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do (one's) damnedest

To try one's hardest (to do something). Traffic out here is terrible, but we'll do our damnedest to get there on time. I'm doing my damnedest to get an A in this class, even though I'm terrible at math.
See also: damnedest

do one's best

Also, do one's level best or one's damnedest . Perform as well as one can, do the utmost possible, as in I'm doing my best to balance this statement, or She did her level best to pass the course, or He did his damnedest to get done in time. The first term dates from the 16th century, but the addition of level, here meaning "very," occurred only in the mid-1800s; the variant dates from the late 1800s.

do your damnedest

If you do your damnedest to achieve something, you try as hard as you can to do it. I did my damnedest to persuade her. She was doing her damnedest to look as if she didn't care. Note: People sometimes use try instead of do. Ted tried his damnedest to explain things.
See also: damnedest

do (or try) your damnedest

do or try your utmost to do something.
The superlative form of the adjective damned is used here as a noun and can mean either ‘your worst’ or (more usually now) ‘your best’, depending on the context.
See also: damnedest

do/try your ˈdamnedest

(informal) try very hard; make a very great effort: He was doing his damnedest to make me feel uncomfortable so that I would leave.
See also: damnedest, try
References in periodicals archive ?
I see the Eden Alternative, for example, as simply another manifestation of quality management: You're doing your damnedest to keep the customer happy--and if it happens to involve livestock, so be it
Pena would get the city into the damnedest boondoggles, not because he stood to personally profit, but because he couldn't say no when somebody brought him a project," notes Don Bain, the chairman of the Colorado Republicans who ran unsuccessfully against Pena in 1987.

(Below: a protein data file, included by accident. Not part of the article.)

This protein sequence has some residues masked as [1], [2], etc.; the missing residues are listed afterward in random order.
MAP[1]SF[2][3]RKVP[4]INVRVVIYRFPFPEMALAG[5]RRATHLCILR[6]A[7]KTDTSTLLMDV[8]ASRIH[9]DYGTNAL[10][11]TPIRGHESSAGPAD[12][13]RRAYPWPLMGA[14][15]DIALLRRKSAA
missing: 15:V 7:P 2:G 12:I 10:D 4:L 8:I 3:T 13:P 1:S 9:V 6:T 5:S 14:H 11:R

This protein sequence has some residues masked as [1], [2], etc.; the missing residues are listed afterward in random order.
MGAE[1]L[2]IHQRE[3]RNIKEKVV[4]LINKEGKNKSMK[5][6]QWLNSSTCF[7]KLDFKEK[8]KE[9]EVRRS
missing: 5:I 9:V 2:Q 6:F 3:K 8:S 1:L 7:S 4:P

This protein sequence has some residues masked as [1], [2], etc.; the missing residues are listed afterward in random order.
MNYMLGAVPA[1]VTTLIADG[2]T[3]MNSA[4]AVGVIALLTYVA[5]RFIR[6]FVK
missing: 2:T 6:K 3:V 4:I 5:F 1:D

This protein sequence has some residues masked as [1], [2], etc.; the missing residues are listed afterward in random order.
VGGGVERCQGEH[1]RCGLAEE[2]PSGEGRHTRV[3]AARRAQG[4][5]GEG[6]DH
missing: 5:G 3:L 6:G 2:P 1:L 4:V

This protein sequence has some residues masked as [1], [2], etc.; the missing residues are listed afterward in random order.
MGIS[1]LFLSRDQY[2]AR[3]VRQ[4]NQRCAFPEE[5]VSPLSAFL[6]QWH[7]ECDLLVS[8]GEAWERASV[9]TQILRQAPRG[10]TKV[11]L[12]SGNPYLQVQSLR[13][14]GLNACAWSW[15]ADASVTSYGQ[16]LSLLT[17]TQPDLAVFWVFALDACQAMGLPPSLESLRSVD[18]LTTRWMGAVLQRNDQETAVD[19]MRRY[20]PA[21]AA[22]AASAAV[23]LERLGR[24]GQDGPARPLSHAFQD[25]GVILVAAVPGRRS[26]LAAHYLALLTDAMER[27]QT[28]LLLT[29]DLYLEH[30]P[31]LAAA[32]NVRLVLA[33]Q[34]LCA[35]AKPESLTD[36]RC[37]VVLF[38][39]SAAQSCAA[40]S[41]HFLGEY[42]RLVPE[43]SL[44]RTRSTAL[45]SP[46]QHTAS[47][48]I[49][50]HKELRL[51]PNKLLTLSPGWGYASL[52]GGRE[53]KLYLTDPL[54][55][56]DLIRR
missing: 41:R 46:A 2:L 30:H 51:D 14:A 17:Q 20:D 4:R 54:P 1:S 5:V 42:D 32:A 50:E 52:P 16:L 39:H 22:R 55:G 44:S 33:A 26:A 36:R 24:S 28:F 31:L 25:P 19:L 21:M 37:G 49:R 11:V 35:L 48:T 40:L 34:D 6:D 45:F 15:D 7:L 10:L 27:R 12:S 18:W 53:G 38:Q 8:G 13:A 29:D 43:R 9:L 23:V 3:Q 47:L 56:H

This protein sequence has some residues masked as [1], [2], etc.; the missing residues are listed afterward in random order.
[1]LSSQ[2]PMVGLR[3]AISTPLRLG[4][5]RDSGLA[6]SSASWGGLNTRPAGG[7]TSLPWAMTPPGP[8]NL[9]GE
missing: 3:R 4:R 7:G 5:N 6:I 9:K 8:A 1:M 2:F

Big business, and its apologists in the media, have done their damnedest to discredit this idea, and to scare the American public that Social Security and Medicare are going bankrupt.
Ryu Murakami's Sixty-Nine is an autobiographical novel that looks back at a group of high school students stuck in the sticks of western Japan in 1969 but doing their damnedest nevertheless to be part of the youthquake then shaking the world.
The lines of communication go down, but rarely up as management tries its damnedest to control the information flow.
The impression they give of powerful vulnerability or vulnerably power--as if a gorilla were doing its damnedest to fit in at a tea party--has increased, if anything.
Or is it staying and trying to do your damnedest to make something happen?
He had no enemies and he complemented the company he kept, brought kudos to all on the sporting field, at rugby and cricket, and even did his damnedest to contribute to his hut's successful marathon effort to outshine the other services in a spickand-span inter-service competition for the cleanest hut.
And you look at the way Paul Caddis played again, for example, and the response of Andrew Shinnie doing his damnedest in his favoured role.
They could have won that game and I'm sure they'll be doing their damnedest to win the game.
Because lucky we were to get oncologist Jo Dent and her team who did their damnedest to give him a few more months.
We'll do our damnedest, that's what we are trying to achieve.
Harrington's belief is at odds with that of Woods who has maintained that as he tried his damnedest in every Ryder Cup he couldn't possibly put any more into the US cause.
MPs of all political parties should be doing their damnedest not to let this through.